There were many women present on the battlefield of Waterloo on the 18th June 1815 (as there were on many battlefields throughout history), including some pregnant women. However it has always been a contentious subject as to whether any of these women actually took part in the fighting of the battle itself.
During the wars of the 17th-19th centuries, many women followed their husbands or partners who were soldiers and worked as camp followers, providing essential services like cooking, cleaning, and nursing. Others were present at battles as spectators, and it is know that at Waterloo some members of the aristocracy came to watch the battle. There are also accounts of women helping with the wounded and dying soldiers after the battle had ended.
Gareth Glover has discovered (from primary sources) that there were indeed women present on the battlefield, dressed in uniform who took part in the fighting. These women were found during the recovery and disposal of the casualties from the battle in the following days, so it is quite likely that many more women were present, who were not killed or wounded.
Checkout the video of Gareth's talk at Waterloo, and the details of his book, below.
British troops on the battlefield at Waterloo (in 2015). The haze in this photograph is the 'fog of war' that is created by the black powder smoke from all the muskets and cannon firing on the battlefield. Women were not allowed to serve in the British Army during the Napoleonic Wars.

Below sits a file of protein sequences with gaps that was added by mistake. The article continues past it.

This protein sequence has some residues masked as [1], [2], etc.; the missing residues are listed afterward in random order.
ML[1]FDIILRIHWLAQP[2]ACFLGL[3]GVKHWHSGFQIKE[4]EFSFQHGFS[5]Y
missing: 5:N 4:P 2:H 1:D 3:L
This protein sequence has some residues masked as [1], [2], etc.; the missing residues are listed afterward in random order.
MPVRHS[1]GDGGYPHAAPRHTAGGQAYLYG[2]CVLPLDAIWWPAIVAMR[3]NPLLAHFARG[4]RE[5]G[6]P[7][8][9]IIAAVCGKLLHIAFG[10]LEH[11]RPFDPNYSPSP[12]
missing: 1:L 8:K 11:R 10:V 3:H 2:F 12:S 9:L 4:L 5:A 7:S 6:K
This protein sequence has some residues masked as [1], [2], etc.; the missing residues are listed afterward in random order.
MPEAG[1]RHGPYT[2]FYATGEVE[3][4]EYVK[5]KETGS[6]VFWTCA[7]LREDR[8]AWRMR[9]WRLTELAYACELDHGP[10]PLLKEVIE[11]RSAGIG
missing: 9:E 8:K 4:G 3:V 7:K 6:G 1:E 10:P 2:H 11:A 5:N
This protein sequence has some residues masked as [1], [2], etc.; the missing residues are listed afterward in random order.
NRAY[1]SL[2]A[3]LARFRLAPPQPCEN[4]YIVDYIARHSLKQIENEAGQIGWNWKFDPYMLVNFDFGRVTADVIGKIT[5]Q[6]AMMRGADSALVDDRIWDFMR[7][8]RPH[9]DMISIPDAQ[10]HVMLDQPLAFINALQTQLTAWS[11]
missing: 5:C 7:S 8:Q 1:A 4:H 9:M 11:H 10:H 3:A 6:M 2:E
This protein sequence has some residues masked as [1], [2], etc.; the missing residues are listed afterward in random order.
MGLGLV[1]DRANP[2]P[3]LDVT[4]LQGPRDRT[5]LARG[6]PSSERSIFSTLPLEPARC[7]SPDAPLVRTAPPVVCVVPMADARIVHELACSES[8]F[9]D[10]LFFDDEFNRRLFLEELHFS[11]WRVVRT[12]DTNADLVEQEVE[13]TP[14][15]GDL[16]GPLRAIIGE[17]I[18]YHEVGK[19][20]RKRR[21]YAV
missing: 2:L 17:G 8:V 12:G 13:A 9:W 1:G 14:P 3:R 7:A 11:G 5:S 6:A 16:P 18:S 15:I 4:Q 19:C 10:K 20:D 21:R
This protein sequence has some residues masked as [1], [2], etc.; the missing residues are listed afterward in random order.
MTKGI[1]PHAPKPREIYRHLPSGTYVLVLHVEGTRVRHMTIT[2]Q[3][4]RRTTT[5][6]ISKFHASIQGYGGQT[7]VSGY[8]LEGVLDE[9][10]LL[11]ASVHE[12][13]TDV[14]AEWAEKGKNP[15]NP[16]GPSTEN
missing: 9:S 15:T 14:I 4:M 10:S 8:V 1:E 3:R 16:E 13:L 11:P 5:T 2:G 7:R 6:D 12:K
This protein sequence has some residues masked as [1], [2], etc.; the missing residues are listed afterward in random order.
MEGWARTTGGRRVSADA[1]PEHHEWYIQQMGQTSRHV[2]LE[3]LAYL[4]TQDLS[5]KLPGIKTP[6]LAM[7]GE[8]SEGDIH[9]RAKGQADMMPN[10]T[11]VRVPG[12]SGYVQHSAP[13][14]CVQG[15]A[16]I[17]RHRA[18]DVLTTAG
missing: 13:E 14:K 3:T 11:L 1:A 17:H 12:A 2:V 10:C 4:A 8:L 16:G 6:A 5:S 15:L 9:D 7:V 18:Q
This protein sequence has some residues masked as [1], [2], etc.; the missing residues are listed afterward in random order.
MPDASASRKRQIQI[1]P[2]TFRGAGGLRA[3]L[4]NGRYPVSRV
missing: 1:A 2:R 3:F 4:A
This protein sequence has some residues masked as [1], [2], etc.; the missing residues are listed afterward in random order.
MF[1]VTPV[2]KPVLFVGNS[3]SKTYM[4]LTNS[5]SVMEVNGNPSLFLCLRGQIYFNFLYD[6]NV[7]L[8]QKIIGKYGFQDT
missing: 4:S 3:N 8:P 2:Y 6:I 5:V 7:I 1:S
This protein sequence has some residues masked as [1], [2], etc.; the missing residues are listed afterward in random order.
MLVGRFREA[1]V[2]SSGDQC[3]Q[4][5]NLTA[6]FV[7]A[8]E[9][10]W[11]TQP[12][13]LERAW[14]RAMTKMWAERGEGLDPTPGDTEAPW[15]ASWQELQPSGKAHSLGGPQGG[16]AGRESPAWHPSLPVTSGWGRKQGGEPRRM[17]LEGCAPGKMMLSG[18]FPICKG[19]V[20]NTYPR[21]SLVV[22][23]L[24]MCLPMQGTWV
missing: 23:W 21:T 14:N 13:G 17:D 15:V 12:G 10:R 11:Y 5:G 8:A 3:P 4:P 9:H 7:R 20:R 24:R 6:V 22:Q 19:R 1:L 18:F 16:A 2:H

Waterloo: Myth and Reality — the Book
More has probably been written about the Waterloo campaign than almost any other in history. It was the climax of the Napoleonic Wars and forms a watershed in both European and world history.
However, the lethal combination of national bias, willful distortion and simple error has unfortunately led to the constantly regurgitated traditional 'accepted' version being significantly wrong regarding many episodes in the campaign.
Oft-repeated claims have morphed into established fact and, with the bicentenary of this famous battle soon to be commemorated, it is high time that these are challenged and finally dismissed. Gareth Glover has spent a decade uncovering hundreds of previously unpublished eyewitness accounts of the battle and campaign, which have highlighted many of these myths and errors.
In this ground-breaking history, based on extensive primary research of all the nations involved, he provides a very readable and beautifully balanced account of the entire campaign while challenging these distorted claims and myths, and he provides clear evidence to back his version of events.
This short video is part of talk by Gareth Glover presented in Waterloo, just days before the bicentenary of the battle, where he discusses various issue from his new book Waterloo: Myth and Reality. For more details see: http://garethglovercollection.com
Gareth's thoughtful reassessment of this decisive episode in world history is stimulating reading for those already familiar with the Napoleonic period and it forms a fascinating introduction for those who are discovering this campaign for the first time.
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